An inherent feature of Construction Projects is that they involve a multitude of parties with divergent interests. Therefore, the frequency of multi‐party disputes in the Construction Industry is greater than in other commercial sectors.
A large Construction Project will almost invariably involve multiple parties coming from different jurisdictions with different legal perceptions. These parties include an Employer, a Designer, a Third‐Party Certifier or an Engineer, a Main Contractor, Sub-Contractors, a Project Manager, Suppliers, Lending Banks, Issuers of Performance Bonds, and so forth.
The contractual relations deriving under a complex Construction Project are regulated under multiplicity of Bilateral Contracts. Thus, the Employer will have direct contractual relations with a Main Contractor. The latter will then often sub-contract parts of the work to several Sub-Contractors under the terms of separate sub-contracts.
The Sub-Contractors will have direct relations with Sub‐Sub-Contractors and/or Suppliers, etc. The designing phase of the Construction Project will be completed by an Architect or an Engineer on the basis of a separate contract, which, depending on the structure of the project, can be executed either with the Employer or with the Main Contractor.
Bilateral Disputes arising under some of the abovementioned agreements will inevitably have repercussions on a number of parties different from the ones directly bound by the contract.
A typical example of such a bilateral dispute will be a claim for defects filed by an Employer against a Main Contractor which concerns defects in the Construction Works performed by a Sub-Contractor.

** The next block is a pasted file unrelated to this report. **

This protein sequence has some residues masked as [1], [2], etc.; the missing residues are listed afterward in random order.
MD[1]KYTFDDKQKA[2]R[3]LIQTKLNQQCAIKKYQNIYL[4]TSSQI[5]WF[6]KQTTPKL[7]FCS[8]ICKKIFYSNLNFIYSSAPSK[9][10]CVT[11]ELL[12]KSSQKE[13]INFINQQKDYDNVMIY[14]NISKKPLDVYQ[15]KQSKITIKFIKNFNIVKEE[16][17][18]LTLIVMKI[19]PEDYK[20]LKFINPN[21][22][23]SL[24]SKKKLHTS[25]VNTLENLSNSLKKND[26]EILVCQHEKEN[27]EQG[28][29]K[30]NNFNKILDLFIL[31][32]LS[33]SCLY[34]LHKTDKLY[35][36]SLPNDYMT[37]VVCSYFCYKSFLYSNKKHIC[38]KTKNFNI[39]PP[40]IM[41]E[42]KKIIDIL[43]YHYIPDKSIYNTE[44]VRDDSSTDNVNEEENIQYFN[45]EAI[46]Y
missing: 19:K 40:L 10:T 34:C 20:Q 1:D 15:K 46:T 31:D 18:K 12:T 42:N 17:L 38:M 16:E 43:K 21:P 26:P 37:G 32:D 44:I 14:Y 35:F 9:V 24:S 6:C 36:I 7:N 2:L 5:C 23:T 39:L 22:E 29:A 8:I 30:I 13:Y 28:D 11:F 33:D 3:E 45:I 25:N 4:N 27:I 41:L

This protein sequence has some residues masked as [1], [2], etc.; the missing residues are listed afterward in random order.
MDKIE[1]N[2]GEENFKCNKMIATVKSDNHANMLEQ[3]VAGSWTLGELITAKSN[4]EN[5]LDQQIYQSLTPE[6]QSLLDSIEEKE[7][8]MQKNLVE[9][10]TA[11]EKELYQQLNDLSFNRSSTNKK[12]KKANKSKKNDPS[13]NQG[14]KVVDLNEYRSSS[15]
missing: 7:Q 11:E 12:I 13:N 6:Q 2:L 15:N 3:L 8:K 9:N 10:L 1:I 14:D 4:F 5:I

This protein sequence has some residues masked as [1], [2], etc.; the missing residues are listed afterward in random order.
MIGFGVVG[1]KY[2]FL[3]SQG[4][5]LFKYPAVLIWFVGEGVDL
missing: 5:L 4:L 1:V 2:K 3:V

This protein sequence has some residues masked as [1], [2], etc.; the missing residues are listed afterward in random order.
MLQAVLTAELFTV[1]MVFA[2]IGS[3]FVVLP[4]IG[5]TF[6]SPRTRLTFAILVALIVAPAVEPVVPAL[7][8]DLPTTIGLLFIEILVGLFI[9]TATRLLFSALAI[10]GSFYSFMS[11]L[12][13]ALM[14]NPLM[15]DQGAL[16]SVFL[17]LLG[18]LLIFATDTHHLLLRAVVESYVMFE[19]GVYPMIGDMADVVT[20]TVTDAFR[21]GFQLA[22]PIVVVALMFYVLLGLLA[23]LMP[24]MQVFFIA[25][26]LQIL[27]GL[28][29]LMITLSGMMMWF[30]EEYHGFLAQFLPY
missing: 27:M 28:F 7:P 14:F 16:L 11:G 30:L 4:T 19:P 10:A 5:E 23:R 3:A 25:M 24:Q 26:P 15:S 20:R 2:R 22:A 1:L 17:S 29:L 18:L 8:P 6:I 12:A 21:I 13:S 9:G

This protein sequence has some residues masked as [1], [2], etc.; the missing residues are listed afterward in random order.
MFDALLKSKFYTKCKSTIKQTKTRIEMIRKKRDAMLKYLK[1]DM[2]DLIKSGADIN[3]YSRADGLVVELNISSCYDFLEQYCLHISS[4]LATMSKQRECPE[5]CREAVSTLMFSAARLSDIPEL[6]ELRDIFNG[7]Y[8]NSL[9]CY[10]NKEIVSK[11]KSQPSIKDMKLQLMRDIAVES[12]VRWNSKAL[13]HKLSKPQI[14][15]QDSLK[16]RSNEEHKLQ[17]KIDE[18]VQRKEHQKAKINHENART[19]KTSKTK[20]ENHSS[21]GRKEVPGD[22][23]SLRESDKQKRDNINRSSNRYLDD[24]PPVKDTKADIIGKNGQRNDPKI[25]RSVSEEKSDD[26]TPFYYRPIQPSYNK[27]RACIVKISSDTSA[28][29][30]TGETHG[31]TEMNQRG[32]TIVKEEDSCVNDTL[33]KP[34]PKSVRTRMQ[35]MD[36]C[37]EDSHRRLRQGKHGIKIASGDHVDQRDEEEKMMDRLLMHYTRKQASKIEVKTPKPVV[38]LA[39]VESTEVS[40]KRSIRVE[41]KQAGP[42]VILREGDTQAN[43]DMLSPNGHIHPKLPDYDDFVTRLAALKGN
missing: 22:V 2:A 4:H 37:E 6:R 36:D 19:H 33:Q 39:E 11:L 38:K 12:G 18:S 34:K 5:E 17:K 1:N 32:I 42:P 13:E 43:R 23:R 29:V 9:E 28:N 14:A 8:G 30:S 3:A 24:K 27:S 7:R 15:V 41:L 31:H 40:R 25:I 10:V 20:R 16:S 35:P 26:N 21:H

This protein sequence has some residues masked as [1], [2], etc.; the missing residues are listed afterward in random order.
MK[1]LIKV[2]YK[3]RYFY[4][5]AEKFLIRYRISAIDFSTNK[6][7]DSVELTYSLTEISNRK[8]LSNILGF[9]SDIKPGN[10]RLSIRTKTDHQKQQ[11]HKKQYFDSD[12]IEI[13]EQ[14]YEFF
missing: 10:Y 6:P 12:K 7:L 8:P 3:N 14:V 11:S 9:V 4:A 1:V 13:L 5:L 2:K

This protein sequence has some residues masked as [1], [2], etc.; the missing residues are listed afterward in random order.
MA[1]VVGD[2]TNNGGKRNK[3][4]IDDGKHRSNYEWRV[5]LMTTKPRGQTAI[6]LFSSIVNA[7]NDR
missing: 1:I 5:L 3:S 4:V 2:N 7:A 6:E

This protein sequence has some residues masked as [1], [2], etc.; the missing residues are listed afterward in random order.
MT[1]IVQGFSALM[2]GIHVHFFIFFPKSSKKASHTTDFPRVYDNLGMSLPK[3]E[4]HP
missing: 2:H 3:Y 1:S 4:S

If such a claim is resolved in a Bilateral Arbitration between the Employer and the Main Contractor its outcome will have an impact on the relations between the Main Contractor and the Sub-Contractor. If the Main Contractor is found not to be liable, there will be no need for the latter to invoke the responsibility of the Sub-Contractor. On the other hand, an unsuccessful outcome for the Main Contractor in the Main Contract Arbitration would almost certainly result in a separate claim pursued by the latter against the Sub-Contractor.
Another feature that differentiates Construction Disputes from disputes in other commercial sectors is the impact of sector–specific legislation, which addresses particular practices relevant to the Construction Industry, including in respect of Dispute Resolution.
Thus, if all the relevant parties wish to resolve their dispute in Multiparty Arbitration proceedings, it is safer to enter into a Single (Umbrella) Arbitration Agreement, or to enter into Identical Arbitration Clauses that expressly provide for Multiparty Proceedings under certain circumstances. While Umbrella Arbitration Agreements are not typically used in Construction Contracts, Identical Arbitration Clauses providing for Multiparty Proceedings are not uncommon.
A common disadvantage contended against Arbitration as compared to litigation it that there is not enough time to constitute an Arbitral Tribunal in case urgent relief is needed, such as injunctive relief to prevent the dissolution of assets without furnishing notice. Usually, in such scenarios, the parties would think that only resort left is to approach the Courts for instant relief.